| Rx - ART
The Power of the Arts
Health is defined as the condition of being sound in body, mind, and spirit. But many healthcare institutions over the years focused on the body, to the exclusion of the mind and spirit. That is now changing as more and more providers and individuals incorporate the arts into healthcare settings and treatment to bring the mind and spirit back into the equation.La Familia by Roman Andrade Llaguno was purchased by DUMC in conjunction with Cultural Services' Hispanic Festival. It will be used as way-finding art.
Turn left at the picture of the fish is a phrase you might hear in the corridors of Duke University Medical Center (DUMC). Art abounds at the Center and "way-finding art" is just one of the many ways the arts are integrated into the healing process at Duke.
In fact, DUMC is a national leader in the Arts in Healthcare movement, where its Cultural Services program has brought "the power of the arts and humanities to people who are suffering and to those that care for them" (from its mission statement) since 1979. Janice Palmer, who started and directed Cultural Services until her recent retirement, is known throughout the healthcare world for her pioneering work in the field.
An early project of Cultural Services placed more than 2000 artworks by North Carolina artists in patient rooms and public areas of the hospital. Quilts appeared on the walls. Music and literature followed with a writer-in-residence, strolling musicians, and performances in the hospital courtyard, to name just a few of the programs. In the spirit of healing the healer, students and staff began meeting for weekly lunch-time roundtable discussions of literature (and have met every Friday since 1987). Artists are now often included in the design of new structures in the hospital complex as well.
Recent projects include multicultural festivals held in the hospital for staff, patients, and patients' families. Recent festivals featured Hispanic and Pacific Rim cultures, and future festivals will feature Middle Eastern and Indian cultures. A work of art is being purchased to represent each culture.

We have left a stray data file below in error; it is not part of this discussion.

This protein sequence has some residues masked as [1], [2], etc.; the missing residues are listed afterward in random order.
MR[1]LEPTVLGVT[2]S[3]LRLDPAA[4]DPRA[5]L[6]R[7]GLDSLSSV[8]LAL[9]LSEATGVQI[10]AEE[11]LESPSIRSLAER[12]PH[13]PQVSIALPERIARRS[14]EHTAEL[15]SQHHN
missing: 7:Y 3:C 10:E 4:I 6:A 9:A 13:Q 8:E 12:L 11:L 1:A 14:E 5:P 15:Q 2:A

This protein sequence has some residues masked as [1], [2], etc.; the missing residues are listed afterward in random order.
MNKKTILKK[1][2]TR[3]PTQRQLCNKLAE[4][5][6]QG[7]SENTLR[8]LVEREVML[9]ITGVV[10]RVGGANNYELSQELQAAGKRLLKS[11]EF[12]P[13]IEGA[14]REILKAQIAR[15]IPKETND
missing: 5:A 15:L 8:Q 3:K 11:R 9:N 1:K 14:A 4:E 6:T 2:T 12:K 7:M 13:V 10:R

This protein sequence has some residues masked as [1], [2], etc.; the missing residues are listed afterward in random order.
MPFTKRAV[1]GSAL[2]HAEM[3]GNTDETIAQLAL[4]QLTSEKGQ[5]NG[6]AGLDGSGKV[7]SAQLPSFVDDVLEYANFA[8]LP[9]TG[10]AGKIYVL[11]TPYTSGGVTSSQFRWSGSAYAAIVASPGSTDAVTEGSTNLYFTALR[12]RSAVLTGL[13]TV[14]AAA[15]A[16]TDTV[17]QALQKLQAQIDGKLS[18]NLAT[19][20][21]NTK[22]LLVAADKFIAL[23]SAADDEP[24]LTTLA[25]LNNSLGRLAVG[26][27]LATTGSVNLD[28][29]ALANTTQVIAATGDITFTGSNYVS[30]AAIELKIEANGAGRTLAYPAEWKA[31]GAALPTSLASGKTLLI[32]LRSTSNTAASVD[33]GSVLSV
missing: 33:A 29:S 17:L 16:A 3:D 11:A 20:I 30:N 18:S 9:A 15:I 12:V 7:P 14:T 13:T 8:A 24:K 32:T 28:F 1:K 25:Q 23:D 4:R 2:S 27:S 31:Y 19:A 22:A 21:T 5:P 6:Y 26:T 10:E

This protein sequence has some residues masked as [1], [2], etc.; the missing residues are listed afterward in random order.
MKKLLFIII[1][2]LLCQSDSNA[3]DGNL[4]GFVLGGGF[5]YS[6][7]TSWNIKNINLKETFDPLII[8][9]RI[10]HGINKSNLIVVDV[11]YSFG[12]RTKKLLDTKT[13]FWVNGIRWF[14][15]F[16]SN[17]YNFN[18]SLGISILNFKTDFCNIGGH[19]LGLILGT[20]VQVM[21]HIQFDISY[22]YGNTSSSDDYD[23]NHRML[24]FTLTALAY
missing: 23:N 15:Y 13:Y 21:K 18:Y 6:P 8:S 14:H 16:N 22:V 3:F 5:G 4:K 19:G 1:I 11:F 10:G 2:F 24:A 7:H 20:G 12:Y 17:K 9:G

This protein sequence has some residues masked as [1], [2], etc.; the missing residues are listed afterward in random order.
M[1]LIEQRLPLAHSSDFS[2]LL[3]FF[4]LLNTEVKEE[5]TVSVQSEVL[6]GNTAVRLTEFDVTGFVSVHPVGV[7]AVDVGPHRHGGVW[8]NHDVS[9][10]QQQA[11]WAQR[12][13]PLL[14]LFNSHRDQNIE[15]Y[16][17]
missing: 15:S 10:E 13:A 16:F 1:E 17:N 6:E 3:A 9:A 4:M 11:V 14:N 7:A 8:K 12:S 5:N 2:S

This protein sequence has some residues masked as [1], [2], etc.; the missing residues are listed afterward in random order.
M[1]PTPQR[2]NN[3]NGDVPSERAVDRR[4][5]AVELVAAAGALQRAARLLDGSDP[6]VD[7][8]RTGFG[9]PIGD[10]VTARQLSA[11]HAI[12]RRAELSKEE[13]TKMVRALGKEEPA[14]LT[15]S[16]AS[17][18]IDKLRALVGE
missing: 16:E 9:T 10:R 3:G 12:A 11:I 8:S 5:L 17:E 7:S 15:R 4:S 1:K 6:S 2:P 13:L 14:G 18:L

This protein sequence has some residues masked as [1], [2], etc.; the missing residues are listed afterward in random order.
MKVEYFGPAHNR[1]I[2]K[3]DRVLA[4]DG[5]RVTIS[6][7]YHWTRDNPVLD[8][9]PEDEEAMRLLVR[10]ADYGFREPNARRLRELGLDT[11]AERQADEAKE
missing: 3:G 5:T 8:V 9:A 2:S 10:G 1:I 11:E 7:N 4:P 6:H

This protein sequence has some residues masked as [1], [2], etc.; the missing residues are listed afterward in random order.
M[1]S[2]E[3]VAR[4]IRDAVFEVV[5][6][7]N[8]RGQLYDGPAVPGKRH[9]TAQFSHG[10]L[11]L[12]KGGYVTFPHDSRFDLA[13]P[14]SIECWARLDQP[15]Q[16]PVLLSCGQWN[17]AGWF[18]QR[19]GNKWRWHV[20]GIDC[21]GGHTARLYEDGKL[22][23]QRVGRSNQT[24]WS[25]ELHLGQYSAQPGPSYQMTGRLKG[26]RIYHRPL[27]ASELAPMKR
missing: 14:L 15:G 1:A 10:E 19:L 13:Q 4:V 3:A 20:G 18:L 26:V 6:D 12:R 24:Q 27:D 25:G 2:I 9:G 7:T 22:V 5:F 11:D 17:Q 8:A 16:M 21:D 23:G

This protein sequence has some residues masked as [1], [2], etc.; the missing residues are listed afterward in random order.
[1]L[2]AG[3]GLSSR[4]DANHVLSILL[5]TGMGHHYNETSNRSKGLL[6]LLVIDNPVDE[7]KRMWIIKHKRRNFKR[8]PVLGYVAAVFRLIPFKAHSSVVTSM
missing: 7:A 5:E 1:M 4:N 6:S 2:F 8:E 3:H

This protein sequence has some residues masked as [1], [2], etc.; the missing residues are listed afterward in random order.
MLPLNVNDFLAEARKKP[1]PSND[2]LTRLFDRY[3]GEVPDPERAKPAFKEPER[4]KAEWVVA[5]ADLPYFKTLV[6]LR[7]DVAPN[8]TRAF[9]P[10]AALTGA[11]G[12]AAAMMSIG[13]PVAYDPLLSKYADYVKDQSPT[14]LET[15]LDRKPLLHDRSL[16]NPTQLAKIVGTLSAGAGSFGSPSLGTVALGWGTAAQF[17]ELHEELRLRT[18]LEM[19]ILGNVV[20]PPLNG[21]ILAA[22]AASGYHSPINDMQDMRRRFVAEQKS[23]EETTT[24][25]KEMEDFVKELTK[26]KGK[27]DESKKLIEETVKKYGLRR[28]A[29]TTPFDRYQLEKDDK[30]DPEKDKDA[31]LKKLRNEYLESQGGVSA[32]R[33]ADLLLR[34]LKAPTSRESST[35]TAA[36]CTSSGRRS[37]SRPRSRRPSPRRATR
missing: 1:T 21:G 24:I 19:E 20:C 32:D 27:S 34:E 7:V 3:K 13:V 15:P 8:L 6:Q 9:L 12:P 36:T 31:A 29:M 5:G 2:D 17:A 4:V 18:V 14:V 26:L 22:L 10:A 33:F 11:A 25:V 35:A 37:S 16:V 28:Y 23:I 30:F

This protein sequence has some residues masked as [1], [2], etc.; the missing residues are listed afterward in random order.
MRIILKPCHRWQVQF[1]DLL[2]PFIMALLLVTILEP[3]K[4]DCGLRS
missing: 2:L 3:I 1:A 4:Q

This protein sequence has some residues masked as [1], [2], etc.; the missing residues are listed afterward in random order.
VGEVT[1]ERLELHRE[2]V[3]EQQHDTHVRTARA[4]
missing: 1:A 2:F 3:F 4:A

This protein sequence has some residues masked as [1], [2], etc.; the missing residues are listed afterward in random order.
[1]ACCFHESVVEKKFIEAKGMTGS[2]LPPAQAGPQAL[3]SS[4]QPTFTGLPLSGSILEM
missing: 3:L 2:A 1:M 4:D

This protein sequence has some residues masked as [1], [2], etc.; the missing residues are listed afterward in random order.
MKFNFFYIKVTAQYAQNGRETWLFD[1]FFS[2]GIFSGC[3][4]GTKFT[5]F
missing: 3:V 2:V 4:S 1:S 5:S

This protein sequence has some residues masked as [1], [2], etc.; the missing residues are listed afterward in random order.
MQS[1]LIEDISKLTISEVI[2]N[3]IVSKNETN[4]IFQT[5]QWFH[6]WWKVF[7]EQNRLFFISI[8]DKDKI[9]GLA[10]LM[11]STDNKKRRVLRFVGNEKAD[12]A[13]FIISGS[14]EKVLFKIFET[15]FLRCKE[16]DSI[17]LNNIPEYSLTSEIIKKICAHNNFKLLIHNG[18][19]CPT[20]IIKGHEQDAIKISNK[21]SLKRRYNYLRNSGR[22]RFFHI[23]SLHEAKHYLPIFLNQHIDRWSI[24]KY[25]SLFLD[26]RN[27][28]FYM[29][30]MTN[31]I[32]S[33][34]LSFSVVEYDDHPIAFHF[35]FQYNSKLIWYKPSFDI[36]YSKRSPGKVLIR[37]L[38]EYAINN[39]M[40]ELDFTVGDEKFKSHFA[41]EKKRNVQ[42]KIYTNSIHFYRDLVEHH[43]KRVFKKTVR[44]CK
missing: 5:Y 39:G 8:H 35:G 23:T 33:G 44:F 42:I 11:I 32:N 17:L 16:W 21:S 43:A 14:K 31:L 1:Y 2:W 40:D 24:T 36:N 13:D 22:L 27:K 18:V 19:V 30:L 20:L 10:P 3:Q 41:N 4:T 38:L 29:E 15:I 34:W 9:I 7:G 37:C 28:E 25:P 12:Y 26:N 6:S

In 1989, Duke hosted the first national gathering to discuss the arts in healthcare, and since then the Society for the Arts in Healthcare has been established and has grown into a thriving national organization with 350 members, including arts administrators, artists, therapists, doctors, nurses, medical students, designers, architects, and patrons from the United States, Canada, Great Britain, Europe, and Japan. The Society acts as a clearinghouse for materials on the arts and healthcare, presents nationally touring art exhibitions, publishes a newsletter, supports research on the beneficial effects of the arts in healthcare, and presents an annual conference.
In Spring 2000, the Society will launch a national Leadership Initiative, funded by a grant from the National Endowment for the Arts (NEA), to help transform the healing environment. Hospitals, hospices, programs for persons with disabilities, day-care programs for older adults, public health education providers, and others will be invited to apply for funds to bring one of the Society's specialists on site to help develop arts in healthcare programs.
Janice Palmer may have retired from Cultural Services, but she has not left the field. She is coordinator of the Leadership Initiative and is one of the specialists who will travel to sites to share expertise. And that is fitting, because Cultural Services started with a study funded by the NEA to assess the feasibility of an arts program at Duke. It was not only feasible - it has proven to be essential. After all, art does speak to the essence - that part of an individual where body, mind, and spirit come together and where healing takes place.